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History of the Agency

Under the umbrella of the Canada Manitoba Indian Child Welfare Agreement signed in February 1982, West Region Child and Family Services began its operations with the signing of its first Subsidiary Agreement in September 1982. It provides services to the nine member First Nations in the West Region Tribal area: O-Chi-Chak-Ko-Sipi, Ebb & Flow, Tootinaowaziibeeng, Skownan, Pine Creek, Gambler, Keeseekoowenin, Waywayseecappo, and Rolling River.

In April, 1985, application was made to the Province of Manitoba for mandating West Region Child and Family Services as a child caring agency under the Child Welfare Act (Manitoba). A review was conducted by the Province in May, 1985, resulting in unanimous agreement that West Region Child and Family Services was ready to assume such a mandate immediately. The mandate to operate as a child and family services agency, under the Provincial Child and Family Services Act was granted to West Region Child and Family Services in September 1985.

The use of provincial legislation on reserve, as set out in the initial Tripartite Agreement, has always been regarded as an interim measure by the chiefs of the West Region First Nations. In making application for provincial mandate, principles were outlined which were to govern this interim relationship with the Province. The principles are as follows:

  • The West Region Reserves have a special trust relationship with the Federal Government of Canada.

  • This relationship guarantees certain rights, which include a fiscal responsibility on the part of Canada for Child and Family Services to Indian people.

  • The relationship between the West Region Reserves and the provincial government shall be as to further and strengthen the development of Indian people without in any way undermining either the special status of Indian People within the Canadian Federation, or the special trust relationship that Indians have with the Federal Government.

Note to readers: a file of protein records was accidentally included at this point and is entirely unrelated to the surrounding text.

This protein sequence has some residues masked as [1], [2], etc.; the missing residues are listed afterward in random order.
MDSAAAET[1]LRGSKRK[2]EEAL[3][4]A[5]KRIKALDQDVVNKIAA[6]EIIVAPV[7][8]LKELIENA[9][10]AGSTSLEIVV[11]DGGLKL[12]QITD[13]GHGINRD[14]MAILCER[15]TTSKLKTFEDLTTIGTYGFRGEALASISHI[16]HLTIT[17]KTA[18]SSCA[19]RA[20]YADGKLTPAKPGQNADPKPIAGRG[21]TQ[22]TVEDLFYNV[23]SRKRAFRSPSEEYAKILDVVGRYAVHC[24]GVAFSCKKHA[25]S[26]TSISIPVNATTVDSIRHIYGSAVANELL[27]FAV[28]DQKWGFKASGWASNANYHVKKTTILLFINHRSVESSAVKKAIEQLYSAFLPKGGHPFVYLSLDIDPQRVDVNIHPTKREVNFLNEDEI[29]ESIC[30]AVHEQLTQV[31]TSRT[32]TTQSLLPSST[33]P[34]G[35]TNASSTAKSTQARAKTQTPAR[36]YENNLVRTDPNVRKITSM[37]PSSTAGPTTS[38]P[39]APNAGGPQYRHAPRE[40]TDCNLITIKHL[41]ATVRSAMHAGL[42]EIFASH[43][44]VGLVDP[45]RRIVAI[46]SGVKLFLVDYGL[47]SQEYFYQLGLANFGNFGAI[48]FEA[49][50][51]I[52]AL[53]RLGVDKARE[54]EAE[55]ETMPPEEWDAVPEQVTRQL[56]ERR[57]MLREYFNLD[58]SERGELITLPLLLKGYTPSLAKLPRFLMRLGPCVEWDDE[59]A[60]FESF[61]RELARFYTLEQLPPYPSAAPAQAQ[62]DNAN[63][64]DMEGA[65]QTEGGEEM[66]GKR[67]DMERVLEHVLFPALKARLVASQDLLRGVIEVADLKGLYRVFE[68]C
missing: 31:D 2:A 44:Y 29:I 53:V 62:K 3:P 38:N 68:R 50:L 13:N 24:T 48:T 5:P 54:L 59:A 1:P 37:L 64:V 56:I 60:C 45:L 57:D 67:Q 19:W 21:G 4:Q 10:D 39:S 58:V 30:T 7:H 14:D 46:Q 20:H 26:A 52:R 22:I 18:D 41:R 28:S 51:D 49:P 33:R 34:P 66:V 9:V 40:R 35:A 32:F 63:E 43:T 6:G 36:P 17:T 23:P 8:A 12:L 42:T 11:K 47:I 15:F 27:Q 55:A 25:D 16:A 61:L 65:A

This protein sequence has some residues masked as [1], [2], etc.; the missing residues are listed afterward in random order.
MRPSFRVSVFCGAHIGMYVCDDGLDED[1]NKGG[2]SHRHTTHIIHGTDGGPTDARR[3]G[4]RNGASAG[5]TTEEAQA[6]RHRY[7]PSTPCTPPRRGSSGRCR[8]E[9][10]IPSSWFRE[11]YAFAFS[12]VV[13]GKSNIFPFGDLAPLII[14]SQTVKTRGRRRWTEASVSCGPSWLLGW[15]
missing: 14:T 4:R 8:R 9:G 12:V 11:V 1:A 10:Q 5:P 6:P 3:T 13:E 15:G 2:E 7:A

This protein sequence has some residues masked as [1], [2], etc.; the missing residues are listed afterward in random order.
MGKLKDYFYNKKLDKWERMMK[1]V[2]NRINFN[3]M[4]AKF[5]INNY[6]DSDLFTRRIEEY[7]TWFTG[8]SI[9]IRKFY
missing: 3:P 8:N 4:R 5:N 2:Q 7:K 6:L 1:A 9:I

• Indian people are entitled to the benefit programs and services available to all other citizens of Manitoba, with these provided in such a manner that the benefits do not replace an obligation of Canada or detract from or undermine the special trust relationship.

  • The Government of the Province of Manitoba recognizes the aspirations of the Indian people to achieve self-determination and Indian self-government.

  • By virtue of Section 91-24 Constitution Act 1967, Canada has legislative authority in respect to Indians and lands reserved for Indians.

  • By virtue of Section 92 Constitution Act 1967, Manitoba at present has legislative authority with respect to the protection of children.

  • The minister of Indian Affairs retains a special relationship to and interest in the welfare of Indian children, by virtue of the special status of registered Indians as defined in the Treaties, and the provisions of the Indian Act and the Constitution Act 1967.

  • Indian people have the right to develop, control, and deliver their own Child and Family Services.

  • Tripartite Agreements were entered by the West Region First Nations, the Province, and Canada through the Minister of Indian Affairs, to alleviate the problem of a lack of constitutional recognition and federal legislation and thereby provide an administrative mechanism to deliver child and family services on the West Region reserves.

A full range of child and family services is provided by West Region Child and Family Services: community development, foster adoptions, apprehensions, placement of children, single parent services, repatriation services, child abuse program, alternate care resource development, chemical abuse counseling, outreach liaison services & treatment services. In addition, the agency and its staff have been very involved in broader child welfare issues and in liaison with numerous other agencies to address these issues.